Exposure to environmental factors and relationship to allergic rhinitis and/or sthma
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The State of Minas Gerais Hospital Foundation, João Penido Hospital, Juiz de Fora, Brazil
Federal University of São João del-Rei, Health Sciences Centre, Health Sciences Postgraduate Program, Divinópolis, Brazil
Federal University of Minas Gerais, Medical School, Department of Preventive and Social Medicine, Belo Horizonte, Brazil
Federal University of Minas Gerais, Dentistry School, Department of Surgery, Pathology and Clinical, Belo Horizonte, Brazil
Federal University of Minas Gerais, Exact Sciences Institute, Belo Horizonte, Brazil
Federal University of Minas Gerais, Department of Sanitary and Environmental Engineering, Belo Horizonte, Brazil
Ann Agric Environ Med. 2014;21(1):59–63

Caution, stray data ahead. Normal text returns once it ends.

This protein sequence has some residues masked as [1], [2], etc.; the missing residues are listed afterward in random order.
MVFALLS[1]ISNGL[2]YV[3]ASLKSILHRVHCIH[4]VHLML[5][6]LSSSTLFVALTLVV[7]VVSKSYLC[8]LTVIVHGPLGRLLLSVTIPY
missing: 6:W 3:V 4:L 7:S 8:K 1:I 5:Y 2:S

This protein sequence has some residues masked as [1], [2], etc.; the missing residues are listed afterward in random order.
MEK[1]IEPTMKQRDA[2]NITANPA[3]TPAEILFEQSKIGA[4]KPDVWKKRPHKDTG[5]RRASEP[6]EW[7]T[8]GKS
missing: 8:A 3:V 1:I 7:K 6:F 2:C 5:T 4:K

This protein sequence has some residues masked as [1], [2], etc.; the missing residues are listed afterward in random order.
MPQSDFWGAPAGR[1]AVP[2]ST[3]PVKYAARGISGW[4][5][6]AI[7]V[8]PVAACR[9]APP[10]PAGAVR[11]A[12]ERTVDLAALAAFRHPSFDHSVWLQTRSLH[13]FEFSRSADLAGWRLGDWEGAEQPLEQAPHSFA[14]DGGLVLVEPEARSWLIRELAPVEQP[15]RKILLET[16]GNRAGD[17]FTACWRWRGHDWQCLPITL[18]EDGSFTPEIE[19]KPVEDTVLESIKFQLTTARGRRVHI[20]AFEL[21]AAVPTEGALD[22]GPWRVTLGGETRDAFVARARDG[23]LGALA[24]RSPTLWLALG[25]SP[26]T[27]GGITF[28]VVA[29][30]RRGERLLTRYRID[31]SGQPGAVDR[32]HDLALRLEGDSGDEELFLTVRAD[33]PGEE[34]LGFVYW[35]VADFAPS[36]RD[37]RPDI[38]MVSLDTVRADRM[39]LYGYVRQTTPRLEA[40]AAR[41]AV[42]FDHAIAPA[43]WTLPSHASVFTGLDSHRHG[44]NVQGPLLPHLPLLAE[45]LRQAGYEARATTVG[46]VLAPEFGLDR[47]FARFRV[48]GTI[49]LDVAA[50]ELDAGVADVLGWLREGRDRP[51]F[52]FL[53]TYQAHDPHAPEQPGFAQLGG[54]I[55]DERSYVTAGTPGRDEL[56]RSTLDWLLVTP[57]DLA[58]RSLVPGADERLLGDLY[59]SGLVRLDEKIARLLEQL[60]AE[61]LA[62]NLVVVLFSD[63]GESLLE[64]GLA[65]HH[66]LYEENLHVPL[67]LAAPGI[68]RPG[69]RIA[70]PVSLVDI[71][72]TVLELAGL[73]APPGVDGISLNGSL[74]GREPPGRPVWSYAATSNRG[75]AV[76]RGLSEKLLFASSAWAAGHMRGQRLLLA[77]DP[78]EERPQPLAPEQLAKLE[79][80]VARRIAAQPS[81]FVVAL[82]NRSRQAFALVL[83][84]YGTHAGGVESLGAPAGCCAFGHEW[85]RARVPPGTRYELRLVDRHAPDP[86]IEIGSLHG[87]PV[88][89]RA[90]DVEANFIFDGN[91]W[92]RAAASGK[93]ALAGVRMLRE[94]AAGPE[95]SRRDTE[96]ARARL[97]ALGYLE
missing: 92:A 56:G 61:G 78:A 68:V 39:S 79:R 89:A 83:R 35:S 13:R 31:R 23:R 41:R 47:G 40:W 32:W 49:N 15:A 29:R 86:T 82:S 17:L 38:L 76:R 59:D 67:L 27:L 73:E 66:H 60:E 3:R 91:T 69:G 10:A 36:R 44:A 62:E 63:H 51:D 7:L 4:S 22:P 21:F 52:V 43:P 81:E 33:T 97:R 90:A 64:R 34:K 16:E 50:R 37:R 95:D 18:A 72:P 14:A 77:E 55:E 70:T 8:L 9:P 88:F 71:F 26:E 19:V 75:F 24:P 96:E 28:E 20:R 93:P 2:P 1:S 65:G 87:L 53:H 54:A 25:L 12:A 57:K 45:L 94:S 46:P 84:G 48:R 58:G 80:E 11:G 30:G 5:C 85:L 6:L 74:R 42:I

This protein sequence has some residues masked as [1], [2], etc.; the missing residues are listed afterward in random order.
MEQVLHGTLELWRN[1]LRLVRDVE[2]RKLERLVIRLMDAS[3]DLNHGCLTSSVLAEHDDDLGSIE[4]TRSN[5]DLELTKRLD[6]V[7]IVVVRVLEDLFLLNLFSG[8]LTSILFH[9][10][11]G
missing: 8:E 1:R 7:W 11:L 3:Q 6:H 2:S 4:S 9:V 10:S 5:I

Introduction and objectives. Studies analyzing risk factors, multiple indoor and outdoor factors related to asthma and/or allergic rhinitis (AR) in childhood, are very rare. The presented study was carried out to simultaneously assess host-related, indoor and particulate matter exposure with current allergic rhinitis (AR) and/or asthma in children (6–7 years) and adolescents (13–14 years). Material and methods. The method was a cross-sectional population-based study in which participants were diagnosed by means of the International Study of Asthma and Allergies in Childhood (ISAAC) written questionnaire. Results. Exposure to indoor risk factors were verified in 1,302 individuals, in which the prevalence of AR, asthma and ARasthma comorbidity were 37.3%, 28.4%, and 16%, for children and 31.5%, 16.2%, and 10.5% for adolescents, respectively. Smoking during pregnancy was associated with current asthma (OR=1.5), second-hand smoking with AR-asthma comorbidity (OR=1.4) and visible mold on the walls with current AR, asthma, and AR-asthma comorbidity (OR=1.6). In a subgroup of 590 children, in addition to the indoor risk factors, exposure to PM10 was assessed. In this joint analysis, there was association with the same previously mentioned risk factors (p values ≤ 0.5) and a negative association to PM10 (p ≤ 0.002). Conclusion. The results suggest that avoidance of smoking during pregnancy, second-hand smoking and exposure to mould at home can contribute to reducing current AR and/or current asthma. Exposure to PM10 was not associated with the prevalence rate of these diseases.
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